Sherry Matulis

On this date in 1931, Sherry Matulis was “born an atheist (aren’t we all?),” she mused, in the small town of Nevada, Iowa. “You couldn’t go out to play hopscotch or kick-the-can without tripping over a church or two. (Or a tavern. The churches had a reciprocal arrangement, I think),” she wrote in a column for The Feminist Connection. “But tripping over all those churches wasn’t the real problem. The real problem was all that time spent inside them — skipping over the facts of reality.” (Oct. 24, 1981, speech to the FFRF national convention in Louisville, Ky.)

At age 20 she was surprised to find herself in the first Miss Universe contest, selected by photographs submitted by her husband. As the “village atheist” in Peoria, Ill., Matulis ran small businesses for many years and had five children. A poet and writer, she became a national spokesperson for abortion rights in the 1980s, when she wrote about her life-threatening experience in seeking an illegal abortion in Peoria in 1954. She was invited to speak about her experiences before a U.S. Senate subcommittee chaired by Orrin Hatch in 1981 and testified before several state legislatures.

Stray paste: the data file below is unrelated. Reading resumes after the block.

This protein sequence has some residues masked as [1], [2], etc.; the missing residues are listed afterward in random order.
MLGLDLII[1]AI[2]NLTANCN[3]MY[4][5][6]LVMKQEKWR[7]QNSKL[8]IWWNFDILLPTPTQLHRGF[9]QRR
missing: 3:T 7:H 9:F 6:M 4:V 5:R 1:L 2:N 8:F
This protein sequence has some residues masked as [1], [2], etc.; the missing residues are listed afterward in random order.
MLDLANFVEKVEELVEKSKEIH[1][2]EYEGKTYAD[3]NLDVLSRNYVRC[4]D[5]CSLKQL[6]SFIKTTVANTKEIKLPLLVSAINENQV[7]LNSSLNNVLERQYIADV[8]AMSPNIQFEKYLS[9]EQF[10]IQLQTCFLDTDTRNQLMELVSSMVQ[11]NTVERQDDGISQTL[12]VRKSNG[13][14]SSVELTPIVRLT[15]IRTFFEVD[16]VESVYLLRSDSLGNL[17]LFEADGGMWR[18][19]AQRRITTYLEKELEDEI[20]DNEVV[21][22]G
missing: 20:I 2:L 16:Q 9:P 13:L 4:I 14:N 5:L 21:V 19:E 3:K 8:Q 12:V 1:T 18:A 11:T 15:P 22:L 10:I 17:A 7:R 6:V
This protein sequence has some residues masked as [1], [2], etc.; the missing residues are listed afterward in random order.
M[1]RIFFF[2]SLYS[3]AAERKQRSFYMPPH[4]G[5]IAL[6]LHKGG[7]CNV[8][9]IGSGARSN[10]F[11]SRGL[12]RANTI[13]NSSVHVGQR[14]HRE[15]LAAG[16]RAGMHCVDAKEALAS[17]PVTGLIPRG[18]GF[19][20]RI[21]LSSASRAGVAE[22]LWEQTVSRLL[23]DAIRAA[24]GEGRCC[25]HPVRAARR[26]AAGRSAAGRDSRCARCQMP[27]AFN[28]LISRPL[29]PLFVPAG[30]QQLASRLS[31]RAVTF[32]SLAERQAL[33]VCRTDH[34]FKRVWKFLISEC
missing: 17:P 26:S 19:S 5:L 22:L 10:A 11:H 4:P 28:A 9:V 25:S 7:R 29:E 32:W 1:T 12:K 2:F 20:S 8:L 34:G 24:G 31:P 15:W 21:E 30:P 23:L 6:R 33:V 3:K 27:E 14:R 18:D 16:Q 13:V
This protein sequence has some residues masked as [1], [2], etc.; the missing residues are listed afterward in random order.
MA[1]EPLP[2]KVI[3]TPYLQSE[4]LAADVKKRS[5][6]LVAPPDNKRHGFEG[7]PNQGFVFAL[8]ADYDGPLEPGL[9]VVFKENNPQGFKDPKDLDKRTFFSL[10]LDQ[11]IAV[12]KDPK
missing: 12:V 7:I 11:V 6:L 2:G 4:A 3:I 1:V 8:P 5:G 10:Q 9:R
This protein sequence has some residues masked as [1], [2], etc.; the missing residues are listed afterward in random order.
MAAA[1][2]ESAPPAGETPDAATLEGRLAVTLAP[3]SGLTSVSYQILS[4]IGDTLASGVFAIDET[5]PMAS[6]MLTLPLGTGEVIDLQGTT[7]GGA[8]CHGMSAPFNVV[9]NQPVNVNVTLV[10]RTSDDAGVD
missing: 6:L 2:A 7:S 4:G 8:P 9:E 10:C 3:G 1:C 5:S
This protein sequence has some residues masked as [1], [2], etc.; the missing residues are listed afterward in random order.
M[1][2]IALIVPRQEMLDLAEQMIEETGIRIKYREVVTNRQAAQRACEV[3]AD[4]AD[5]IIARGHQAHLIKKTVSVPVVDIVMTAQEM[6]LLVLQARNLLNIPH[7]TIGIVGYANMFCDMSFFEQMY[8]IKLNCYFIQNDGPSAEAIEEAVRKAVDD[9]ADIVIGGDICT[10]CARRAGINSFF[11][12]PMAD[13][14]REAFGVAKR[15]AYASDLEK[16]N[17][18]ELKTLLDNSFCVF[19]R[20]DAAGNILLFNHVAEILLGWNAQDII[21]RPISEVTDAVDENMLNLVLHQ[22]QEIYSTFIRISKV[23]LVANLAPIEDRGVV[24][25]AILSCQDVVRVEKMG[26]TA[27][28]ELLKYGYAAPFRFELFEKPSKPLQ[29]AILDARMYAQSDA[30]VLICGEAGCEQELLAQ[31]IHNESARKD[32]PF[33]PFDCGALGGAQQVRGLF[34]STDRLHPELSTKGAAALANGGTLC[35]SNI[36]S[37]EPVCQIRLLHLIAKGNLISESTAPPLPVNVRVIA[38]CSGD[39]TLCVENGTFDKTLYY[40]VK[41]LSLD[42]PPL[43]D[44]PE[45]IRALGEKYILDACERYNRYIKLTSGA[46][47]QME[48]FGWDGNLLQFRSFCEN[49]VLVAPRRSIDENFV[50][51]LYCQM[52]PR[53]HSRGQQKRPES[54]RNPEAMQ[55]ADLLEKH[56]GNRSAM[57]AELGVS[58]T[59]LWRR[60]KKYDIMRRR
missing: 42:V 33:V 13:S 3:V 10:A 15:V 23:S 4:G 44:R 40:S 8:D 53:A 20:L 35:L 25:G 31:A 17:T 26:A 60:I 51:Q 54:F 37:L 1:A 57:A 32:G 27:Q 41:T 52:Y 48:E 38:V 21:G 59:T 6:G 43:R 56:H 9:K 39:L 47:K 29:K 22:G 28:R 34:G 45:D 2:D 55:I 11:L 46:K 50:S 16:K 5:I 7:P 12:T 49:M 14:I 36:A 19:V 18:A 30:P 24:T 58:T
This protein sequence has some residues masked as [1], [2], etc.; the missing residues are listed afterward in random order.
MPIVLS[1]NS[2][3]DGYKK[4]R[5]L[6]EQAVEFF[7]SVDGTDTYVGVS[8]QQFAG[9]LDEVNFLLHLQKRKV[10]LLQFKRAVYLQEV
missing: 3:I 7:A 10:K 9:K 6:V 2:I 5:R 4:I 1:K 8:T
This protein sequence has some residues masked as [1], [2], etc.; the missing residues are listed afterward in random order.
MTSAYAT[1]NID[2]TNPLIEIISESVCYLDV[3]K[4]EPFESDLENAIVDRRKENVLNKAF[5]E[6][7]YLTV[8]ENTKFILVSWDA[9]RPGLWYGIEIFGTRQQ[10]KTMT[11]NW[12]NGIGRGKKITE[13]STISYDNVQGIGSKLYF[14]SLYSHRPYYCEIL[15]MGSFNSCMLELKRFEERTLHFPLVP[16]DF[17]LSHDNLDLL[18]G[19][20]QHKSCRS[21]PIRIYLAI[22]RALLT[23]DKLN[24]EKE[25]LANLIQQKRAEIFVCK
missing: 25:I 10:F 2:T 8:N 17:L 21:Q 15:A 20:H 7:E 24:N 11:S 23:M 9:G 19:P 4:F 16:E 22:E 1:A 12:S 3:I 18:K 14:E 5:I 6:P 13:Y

A firm atheist, she appeared on many radio and national TV programs. Her articles, stories and poetry have been published in such periodicals as Redbook, Isaac Asimov’s Science Fiction Magazine, Questar, Analog, Freethought Today and The Rationalist. She received many awards for her work to protect abortion rights, including from the American Humanist Association and the National Organization for Women. (D. 2014)

Freedom From Religion Foundation